Developing The Right Habits


It is one of the great existential questions: What is love? The world’s definition of it has become so distorted, so shallow that it is often nothing more than, at best, a syrupy, Hallmark Valentine’s Day card aphorism like, “Love is never having to say you’re sorry,” or at worst, mere sex. Most seem to think today that it is nothing more than an emotional feeling. If that is all that love is, it can never be anything more than a brief, fleeting and shallow firing of nerve endings in the pleasure centers of the brain. If this “feeling” goes away, it is often interpreted as a reason for moving on to the next potentially exciting stimulus. The result is that there is an overwhelming confusion as to what love really is and a great deal of pain and suffering is experienced because of it.

In these few words from this passage, Paul, inspired by the Holy Spirit, gives us a revolutionary way to begin to understand what real love is. It is “revolutionary” simply because it has all the earmarks of truth and wisdom in it. The first thing he challenges us with is the idea that love is an active, not a passive verb. It is not an accident. It is not something that “happens” to us because of the alignment of the stars. No. It is something that is done. It is a willed act. The first verse in this famous discourse on love from his first letter to the Corinthians may seem very simple and very clear, but there is much more here than meets the eye.

“Love is patient…” What does it mean to be patient? One who is patient is able to bear unwarranted provocations, annoyances, or pains without complaint or anger. The patient person perseveres and remains steady through the difficult or challenging times in his or her relationship with others, particularly with the beloved. A patient person is “willing” to endure the difficulties and pains that come with life because he or she remains capable of seeing the good news in the other, especially in the beloved, despite the occasional misunderstandings or sufferings that are a part of life in general, or in particular. None of this is easy. It sometimes takes a lifetime to develop the habit of patience. But patience is so much a part of love, that is, real love, that it is one of the fruits of the Holy Spirit. It is, indeed, the very essence of God’s love for each one of us. Our sins do not change his love for us. He remains patient, enduring our failures, and He is always ready to forgive us when we turn to him, always ready to be with us, even in the difficult times. This, then, is the love that we are called to have for one another, especially the beloved.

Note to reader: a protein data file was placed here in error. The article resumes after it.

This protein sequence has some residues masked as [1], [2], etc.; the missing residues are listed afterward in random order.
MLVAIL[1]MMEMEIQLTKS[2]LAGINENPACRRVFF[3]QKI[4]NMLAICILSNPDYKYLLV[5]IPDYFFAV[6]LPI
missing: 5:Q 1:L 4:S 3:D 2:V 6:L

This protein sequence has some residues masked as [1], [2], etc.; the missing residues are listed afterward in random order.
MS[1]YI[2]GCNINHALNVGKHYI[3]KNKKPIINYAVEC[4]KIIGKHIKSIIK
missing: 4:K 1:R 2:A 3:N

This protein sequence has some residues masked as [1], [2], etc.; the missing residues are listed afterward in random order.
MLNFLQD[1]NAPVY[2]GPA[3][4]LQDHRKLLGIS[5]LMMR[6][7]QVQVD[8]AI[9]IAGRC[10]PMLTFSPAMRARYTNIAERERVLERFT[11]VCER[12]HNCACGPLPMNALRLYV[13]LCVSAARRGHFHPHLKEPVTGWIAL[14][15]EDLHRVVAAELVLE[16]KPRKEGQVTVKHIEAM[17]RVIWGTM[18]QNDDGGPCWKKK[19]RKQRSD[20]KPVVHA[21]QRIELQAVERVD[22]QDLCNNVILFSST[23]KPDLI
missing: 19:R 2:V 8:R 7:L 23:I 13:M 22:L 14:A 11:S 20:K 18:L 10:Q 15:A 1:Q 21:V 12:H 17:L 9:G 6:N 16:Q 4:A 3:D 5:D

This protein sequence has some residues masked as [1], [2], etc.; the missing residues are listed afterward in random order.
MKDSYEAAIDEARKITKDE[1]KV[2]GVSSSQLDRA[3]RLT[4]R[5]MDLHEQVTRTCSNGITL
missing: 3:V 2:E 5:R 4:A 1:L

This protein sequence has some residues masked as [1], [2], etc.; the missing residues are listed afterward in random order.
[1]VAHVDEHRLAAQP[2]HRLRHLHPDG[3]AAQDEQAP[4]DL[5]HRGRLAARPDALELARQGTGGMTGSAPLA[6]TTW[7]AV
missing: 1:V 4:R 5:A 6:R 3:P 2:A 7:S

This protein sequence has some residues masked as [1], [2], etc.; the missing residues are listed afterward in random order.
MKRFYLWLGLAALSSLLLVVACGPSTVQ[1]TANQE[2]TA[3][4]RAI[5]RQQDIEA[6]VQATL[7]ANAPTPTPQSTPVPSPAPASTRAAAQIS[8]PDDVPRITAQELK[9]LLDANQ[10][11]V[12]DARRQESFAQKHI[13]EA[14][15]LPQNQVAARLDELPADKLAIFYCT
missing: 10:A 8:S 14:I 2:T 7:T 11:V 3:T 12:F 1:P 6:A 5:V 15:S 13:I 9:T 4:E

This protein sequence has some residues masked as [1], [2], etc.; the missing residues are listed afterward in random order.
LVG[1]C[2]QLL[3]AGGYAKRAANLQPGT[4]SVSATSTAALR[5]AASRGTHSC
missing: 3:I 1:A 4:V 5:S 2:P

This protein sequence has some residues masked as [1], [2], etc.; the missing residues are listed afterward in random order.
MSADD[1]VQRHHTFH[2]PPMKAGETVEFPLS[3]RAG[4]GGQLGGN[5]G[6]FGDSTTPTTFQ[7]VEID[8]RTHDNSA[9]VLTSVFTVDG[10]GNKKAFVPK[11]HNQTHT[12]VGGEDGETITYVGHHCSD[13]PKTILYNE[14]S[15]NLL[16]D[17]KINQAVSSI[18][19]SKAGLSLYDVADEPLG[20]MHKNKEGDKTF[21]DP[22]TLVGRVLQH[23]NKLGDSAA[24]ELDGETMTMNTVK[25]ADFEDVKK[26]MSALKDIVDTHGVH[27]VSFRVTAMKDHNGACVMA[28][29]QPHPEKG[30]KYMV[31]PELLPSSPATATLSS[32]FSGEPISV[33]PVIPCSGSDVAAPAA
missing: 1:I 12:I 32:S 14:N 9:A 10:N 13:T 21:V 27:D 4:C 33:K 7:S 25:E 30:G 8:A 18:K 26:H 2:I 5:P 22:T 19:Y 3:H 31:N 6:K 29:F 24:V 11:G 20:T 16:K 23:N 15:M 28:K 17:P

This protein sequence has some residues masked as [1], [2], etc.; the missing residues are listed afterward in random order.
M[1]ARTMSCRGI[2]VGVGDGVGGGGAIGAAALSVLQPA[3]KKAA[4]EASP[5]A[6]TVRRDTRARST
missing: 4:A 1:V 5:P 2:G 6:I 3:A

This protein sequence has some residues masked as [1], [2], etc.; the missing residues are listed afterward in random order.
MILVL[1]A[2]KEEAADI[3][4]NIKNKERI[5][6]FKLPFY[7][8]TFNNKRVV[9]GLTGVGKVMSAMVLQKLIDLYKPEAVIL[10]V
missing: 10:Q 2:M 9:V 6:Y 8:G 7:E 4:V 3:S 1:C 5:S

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“..,love is kind.” This, too, is a fruit of the Holy Spirit. (See Galatians 5:22-23) To be kind is to be of a morally good, or benevolent nature or disposition. It is the habit of being considerate or helpful when the need is seen. Kindness, may be interpreted as a weakness by many in the world who are caught up in the dog-eat-dog, competition game. But kindness, in reality, is one of the most powerful tools that we can bring to bear in the effort to liberate ourselves and others from the destructive and demeaning forces of the world’s competition ethic where there can only be winners and losers, and the losers don’t count. How many relationships get torn apart by this competition game? How many relationships suffer from the comparison game, with one partner comparing him or herself to the other as being more important, more valuable, and treating the other out of this attitude? How many, after being treated so at length, come to believe that they are not as good as, or as valuable as the other? There is no room for kindness in such attitudes. Developing the habit of kindness, though, can liberate us from the dark weight of such attitudes. It can make bitterness and jealousy melt away. It can destroy the urge for vengeance. Kindness can heal the terrible problem of low self-esteem with the truth that the other is made in infinite dignity and is, therefore, worthy of infinite respect.

This is only the beginning of the definition of love according to the wisdom of God. There is much more in this passage from 1 Corinthians 13. But this is a good beginning. And it is worthy of our contemplation and practice. Patience and kindness are virtues that give nobility to our humanity. They are the solid core virtues of a love that is worthy of beings who are made in the image and likeness of God.

Lord, help us to turn away from the worldly practices of competition and comparison. Help us to empty our hearts and minds of pride and fill us rather with patience and kindness towards all others, but especially for our beloved ones. This is the love that will make our houses true sanctuaries and our relationships strong and enduring. We pray in Jesus’ name. Amen!

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Dan Doyle is a husband, father, grandfather, Vietnam veteran, and retired professor of Humanities at Seattle University. He taught 13 years at the high school level and 22 years at the university level. He spends his time now babysitting his granddaughter. He is a poet and a blogger as well. Dan holds an AA degree in English Literature, a BA in Comparative Literature, and an MA in Theology, and writes regularly for The Veterans Site blog.